Long Live the Traditionalists!

I admit it. In 101 ways I am a traditionalist and apart from a burst of hormone fueled teenage degeneracy I always have been. Even as a little boy I often used to get quite angry about signs of “progressive modernity” from new houses to female bus drivers. I liked and trusted old and traditional things and everything modern would be weighed by me against its traditional counterpart. If it didn’t match up then I would be against it. I have always taken an interest in futurology and have always welcomed everything that is actually good from amongst the new, but unfortunately it is an undeniable fact that many of the things that have been changed through the ‘progress’ of ‘modernity’ have been changed for the worse. Quite simply, I’m a traditionalist because the old stuff (most of which gradually developed over the ages) is generally better than the newfangled (which was mostly created with little thought or care to its broader effects).

Why was I like this so young?  Well you could say that it is connected to the fact that my four grandparents were each infused with their fair share of strong traditional attitudes and I soon came to the conclusion that they generally had more sense and wisdom than my postwar “baby-boomer” generation parents. My grandmothers in particular used to pour stories of the past into me to the point that much of what I knew about life was through the lens of the early 20th century. I also had various elderly great aunts and uncles of varying degrees of influence. In addition I lived on Edwardian cul-de-sac, largely populated by genteel elderly ladies (and a few men), many of them as old as the houses in which they lived. They were the sort of people who came for afternoon tea and looked as if they belonged in an episode of Miss Marple. All of these people helped me to grow up seeing the present ways not as the only and imperative way that things can be, but as particular ways within a range of many possibilities. Without saying it in so many words all of these people helped me to perceive the benefits of traditionalism.

Yet I don’t think that the above influences were anything like the only source of my traditionalist leanings. Overall everything that I have experienced in life, all my thoughts on, and impressions from, various subjects have served to make me less “progressive” and more of a traditionalist.  My traditionalist leaning now is not the traditionalist leaning that I had as a child because that was more intuitive and this leaning is intellectual as well. Like all people I have been a person with different leanings and opinions in different times of my life, at times I was probably extremely “progressive” on the surface, yet this progressiveness was dissonant with my inner traditionalist who was struggling to get out.

Over time I came to realize the generally vacuous and superficial nature of most things “modern”. I started to perceive the destructive nature of youth culture and “pop music” versus the civilized nature of traditional music and traditional cultures. I started to notice the typically lowly nature of the majority of career politicians and thus to realize the advantages of Monarchy over Republicanism. Indeed the more I learned the more that I came to perceive that  – generally the old people were right in their differences with the foolish young ones, that the slightly prudish attitudes of religious neighbours actually protected against various social ills (ills that now ruin so many lives) and that the “intelligent prophets” of modernity were generally amongst the least-wise and least-clever people around.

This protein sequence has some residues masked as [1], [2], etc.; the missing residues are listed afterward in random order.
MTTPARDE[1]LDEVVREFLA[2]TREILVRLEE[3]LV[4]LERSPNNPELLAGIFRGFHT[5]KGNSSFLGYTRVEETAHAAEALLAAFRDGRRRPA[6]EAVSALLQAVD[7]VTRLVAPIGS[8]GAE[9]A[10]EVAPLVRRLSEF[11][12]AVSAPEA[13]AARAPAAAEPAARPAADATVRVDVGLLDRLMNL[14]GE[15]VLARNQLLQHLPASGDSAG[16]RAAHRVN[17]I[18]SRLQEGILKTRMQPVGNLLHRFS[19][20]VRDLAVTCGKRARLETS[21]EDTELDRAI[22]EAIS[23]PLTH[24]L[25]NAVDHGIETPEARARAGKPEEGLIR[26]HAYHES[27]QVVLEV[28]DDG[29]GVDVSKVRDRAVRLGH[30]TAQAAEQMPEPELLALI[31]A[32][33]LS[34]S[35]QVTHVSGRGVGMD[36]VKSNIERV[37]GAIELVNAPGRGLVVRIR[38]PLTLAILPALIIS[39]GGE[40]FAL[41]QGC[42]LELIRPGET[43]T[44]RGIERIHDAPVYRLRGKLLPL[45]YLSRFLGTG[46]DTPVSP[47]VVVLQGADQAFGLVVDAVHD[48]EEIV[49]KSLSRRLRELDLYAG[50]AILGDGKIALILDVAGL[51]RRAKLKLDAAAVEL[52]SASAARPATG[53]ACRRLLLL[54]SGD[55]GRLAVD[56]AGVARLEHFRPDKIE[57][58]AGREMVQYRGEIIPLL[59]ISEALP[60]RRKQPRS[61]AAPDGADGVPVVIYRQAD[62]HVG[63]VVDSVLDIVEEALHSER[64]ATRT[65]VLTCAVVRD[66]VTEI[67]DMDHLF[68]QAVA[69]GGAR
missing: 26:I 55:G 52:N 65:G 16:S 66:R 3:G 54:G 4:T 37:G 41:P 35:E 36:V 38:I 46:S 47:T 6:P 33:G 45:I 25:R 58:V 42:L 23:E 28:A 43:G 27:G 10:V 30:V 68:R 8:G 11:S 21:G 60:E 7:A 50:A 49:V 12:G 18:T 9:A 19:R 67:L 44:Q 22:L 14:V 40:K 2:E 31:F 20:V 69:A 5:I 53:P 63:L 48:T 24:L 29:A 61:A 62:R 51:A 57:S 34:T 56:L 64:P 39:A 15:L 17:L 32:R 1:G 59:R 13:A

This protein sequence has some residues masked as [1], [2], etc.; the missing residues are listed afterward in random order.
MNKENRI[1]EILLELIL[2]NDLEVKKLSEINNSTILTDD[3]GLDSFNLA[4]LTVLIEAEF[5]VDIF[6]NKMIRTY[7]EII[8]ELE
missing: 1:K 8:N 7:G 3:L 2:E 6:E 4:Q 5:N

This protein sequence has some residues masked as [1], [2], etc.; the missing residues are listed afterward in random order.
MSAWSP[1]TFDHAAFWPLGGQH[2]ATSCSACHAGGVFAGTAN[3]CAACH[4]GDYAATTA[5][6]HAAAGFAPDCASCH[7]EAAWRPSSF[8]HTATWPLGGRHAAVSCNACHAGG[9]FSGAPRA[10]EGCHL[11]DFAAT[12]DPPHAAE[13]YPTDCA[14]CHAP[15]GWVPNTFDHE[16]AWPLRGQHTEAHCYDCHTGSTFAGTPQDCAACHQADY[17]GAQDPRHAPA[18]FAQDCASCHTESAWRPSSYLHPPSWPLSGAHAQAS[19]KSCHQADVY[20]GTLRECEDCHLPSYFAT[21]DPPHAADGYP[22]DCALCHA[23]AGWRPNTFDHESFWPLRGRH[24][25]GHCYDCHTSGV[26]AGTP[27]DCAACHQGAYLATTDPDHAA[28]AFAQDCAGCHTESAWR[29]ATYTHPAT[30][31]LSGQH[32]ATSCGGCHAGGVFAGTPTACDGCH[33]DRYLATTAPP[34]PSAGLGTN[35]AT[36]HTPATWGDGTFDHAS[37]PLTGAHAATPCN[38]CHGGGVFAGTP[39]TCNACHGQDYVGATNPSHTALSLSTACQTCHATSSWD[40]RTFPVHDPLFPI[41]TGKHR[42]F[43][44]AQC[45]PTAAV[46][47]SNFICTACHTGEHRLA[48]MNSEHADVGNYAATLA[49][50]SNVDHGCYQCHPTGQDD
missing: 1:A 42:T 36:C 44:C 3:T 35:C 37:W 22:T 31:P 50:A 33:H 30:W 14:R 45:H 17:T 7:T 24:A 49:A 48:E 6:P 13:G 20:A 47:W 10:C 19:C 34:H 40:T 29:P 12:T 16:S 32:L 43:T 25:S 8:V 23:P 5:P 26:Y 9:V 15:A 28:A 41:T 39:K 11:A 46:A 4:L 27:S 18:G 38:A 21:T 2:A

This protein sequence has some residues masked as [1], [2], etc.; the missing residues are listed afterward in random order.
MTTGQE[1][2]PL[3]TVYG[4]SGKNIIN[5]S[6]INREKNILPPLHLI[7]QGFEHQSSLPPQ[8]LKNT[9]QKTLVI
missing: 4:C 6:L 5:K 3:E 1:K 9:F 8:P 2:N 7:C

Don’t get me wrong I have always been all for such things as the benefits of modern medicine, washing machines, reading lamps and scientific knowledge etc, but (for example) do we all really, really need cars? after all cars have spoiled the peace and safety of our towns and they maim and kill thousands every year. Wouldn’t feet, bicycles, pony and trap and a fully comprehensive steam train system be nicer (this is less bonkers than it sounds)? They would certainly less damaging for the environment and sustainable long past the end of cheap oil. Walking is the best exercise, horses eat grass and you can build steam trains that are powerful, fast and will run on practically anything that burns – ugly electrification systems and dangerous power rails could be a thing of the past. Furthermore Jet flight is a wonderful thing for a holidays in distant climes, but is it really worth the damage to the planet? are holidays at home or by ship really so inferior?

There are so many good things of sure benefits that have been lost into the mists of time and could do with reviving…

  • respect for parents and elders as the norm not the happy exception.
  • public transport of a level and quality that make private vehicles are unnecessary.
  • the idea of public service rather than private greed.